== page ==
'Killing Jesus': the syncretism factor

Bill O'Reilly remixes and mashes all the Gospels to provide an entertaining of garbled take on the death of Jesus


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Bill O'Reilly's reading of the Gospels in "Killing Jesus" reminds me of a Christmas manger scene. A strange comparison, I know, but hear me out.

Besides Mary, Joseph and the Christ Child, manger scenes today have added shepherds and lambs, choirs of angels, kings and camels, all at the same time and place. This is an amalgamation of the two accounts by Luke and Matthew of Jesus' birth. The shepherds and the choirs of angels come only from Luke's Gospel.


"KILLING JESUS"
By Bill O'Reilly and Martin Dugard
Henry Holt & Co. ($28).

The kings (actually wise men from the east) are only in Matthew's Gospel. In short, Matthew and Luke were telling very different stories. Our modern Christmas mangers put Luke and Matthew together to create a unified story line that, quite simply, does not exist in the Gospels.

This is how Mr. O'Reilly, the host of Fox News' top-rated program "The O'Reilly Factor" and his co-author and researcher, Martin Dugard, use Matthew, Mark, Luke and John in "Killing Jesus." They put them all together, without seeming to notice that sometimes the evangelists' stories do not jibe.

Biblical scholarship has long since dealt with these seeming contradictions by realizing that the Gospels are theological documents first, and that the evangelists were making more religious than historical statements.

So, in "Killing Jesus," Mr. O'Reilly says that Jesus cleansed the Temple in Jerusalem of the money changers not once but twice. Why? Because John's Gospel has Jesus start his public ministry by cleansing the temple, while Matthew, Mark and Luke have Jesus cleanse the temple right after Palm Sunday, at the end of his ministry. Ergo, he must have done it twice, right?

Most Scripture scholars would say that John, for theological reasons, simply transposed an event which the other Gospels say came at the end of Jesus' life. The idea that, because John has it early and the others late in Jesus' public ministry, Jesus must have done it twice is like saying both wise men and shepherds were there together at Jesus' birth.

It combines contradictory accounts. Mr. O'Reilly knows of these discrepancies and writes them off to the fact that "the Gospels were oral histories." Well, the evangelists certainly may have based some of what they wrote on oral histories (there were written sources as well), but the Gospels were also conscious choices by the four evangelists to put some things in and leave other things out.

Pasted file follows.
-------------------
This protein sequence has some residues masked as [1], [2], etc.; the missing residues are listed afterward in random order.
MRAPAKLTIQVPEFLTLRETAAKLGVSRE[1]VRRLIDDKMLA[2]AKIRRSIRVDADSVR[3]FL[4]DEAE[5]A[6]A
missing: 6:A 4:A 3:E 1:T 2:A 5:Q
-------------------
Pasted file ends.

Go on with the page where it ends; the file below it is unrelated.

We have four Gospels, each different from the others, because the four evangelists looked at Jesus of Nazareth and they all saw him in slightly different ways. The discrepancies in the Gospels are much more due to the evangelists' choices than to the fact that the first histories of Jesus were oral. Mr. O'Reilly seems not to know this basic fact of Scripture scholarship.

When he is not trying to synthesize the evangelists' accounts, Mr. O'Reilly is maddeningly inconsistent, contradicting himself, sometimes on the same page. He says that Jesus, when asked what the greatest commandment is, "does not choose from one of the established laws. Instead he articulates a new one: 'Love the Lord your God with all your heart and with all your soul and with all your mind. This is the first and greatest commandment.' "

Then a note at the bottom of the page says that this new commandment is from the Book of Deuteronomy. Some new commandment! Deuteronomy was written seven centuries before Christ. Mr. O'Reilly says that "the Gospels were written as many as 70 years after Jesus' death (Mark in the early 50s, Luke between 59 and 63, Matthew in the 70s, and John between 50 and 85)." But, he says, Jesus was killed in 30 A.D. You do the math.

None of his suggested dates for the Gospels is more than 55 years later. OK, maybe that's nitpicking. But he also thinks that first-century Jews used the name "Jehovah" in their prayers. Yikes! A devout first-century Jew would never pronounce God's name aloud. If anything, they would have said "Adonai" -- or "Lord," a permissible alternative, and that's not nitpicking. Uttering the divine name was simply not done.

He also falls into some old canards, like Mary Magdalene being a prostitute. This he claims is an old Christian tradition; yes, it is a debunked old Christian tradition. The Gospels don't say that, and no serious Scripture scholar believes that.

For all of this, I cannot say that the book is not an interesting read. It is. Mr. O'Reilly has a way with words. Despite the fact that we know the ending, he does manage to make the story very interesting along the way. There are lots of ways to get to know Jesus of Nazareth, and, reading "Killing Jesus" is far from the worst.

So if you want to give someone a religious gift for Christmas, I would consider this one. As I said, Mr. O'Reilly takes a very Christmas-like approach to the Gospels.

 

 

 


Nicholas P. Cafardi is professor of law and dean emeritus of Duquesne University School of Law (cafardi@duq.edu).

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